Friday 14 March 2014


Two foundations – one Nigerian, the other Turkish – are collaborating for an ongoing touring exhibition that covers Ethiopia, Turkey and the US as reported by Okechukwu Uwaezuoke.
Man and Machine by Kelani Abass
A gaggle of artists is not an unusual sight here. This set was huddled around a glass-topped table at the roofed open-air meeting space between an office block and the stately residential building in the OYASAF Lagos Mainland-based premises. OYASAF (acronym for Omooba Yemisi Adedoyin Shyllon Art Foundation) was co-hosting them this Monday morning (February 17) with two representatives of its Turkish collaborators, UFUK Dialogue Foundation. OYASAF and UFUK had agreed to collaborate and work together on a project, which involved annually featuring Nigerian visual arts in a touring exhibition to various parts of the world.
The inaugural edition of this project has already kicked off with an exhibition which opened yesterday and ends today at Addis Ababa before proceeding to Istanbul (Turkey), Chicago, Washington DC and New York (USA).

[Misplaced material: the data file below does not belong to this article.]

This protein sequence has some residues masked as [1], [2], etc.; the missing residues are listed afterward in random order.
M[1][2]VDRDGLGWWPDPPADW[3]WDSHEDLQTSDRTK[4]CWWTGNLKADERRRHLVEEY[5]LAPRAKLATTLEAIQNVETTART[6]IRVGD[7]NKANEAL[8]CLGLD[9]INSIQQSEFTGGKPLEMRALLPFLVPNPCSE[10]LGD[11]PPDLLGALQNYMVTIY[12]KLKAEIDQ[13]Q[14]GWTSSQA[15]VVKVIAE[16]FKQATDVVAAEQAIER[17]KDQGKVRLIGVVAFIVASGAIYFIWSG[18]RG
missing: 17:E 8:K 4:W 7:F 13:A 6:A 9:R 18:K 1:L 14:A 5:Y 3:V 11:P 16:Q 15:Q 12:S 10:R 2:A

Of course, these would not be this venue’s first stirrings of life. For OYASAF had, just before the end of January, hosted a lecture by the University of Nigeria, Nsukka-based Dr Ozioma Onuzulike. The lecture, which was a review of the art auctions, drew several members of the local art community to the OYASAF premises.
But this gathering was different. It was intended for a few people. Hugs, sometimes followed with backslaps and banters, announced new arrivals. Soon the initial intimate circle around the table extended to other tables. The OYASAF founder and chairman, Omooba Yemisi Shyllon –smartly-dressed in a jacket, shirtsleeve and a denim trouser – emerged from a back entrance to the residential building and announced the relocation to the L-shaped mini-conference centre at the fishpond-end of the premises.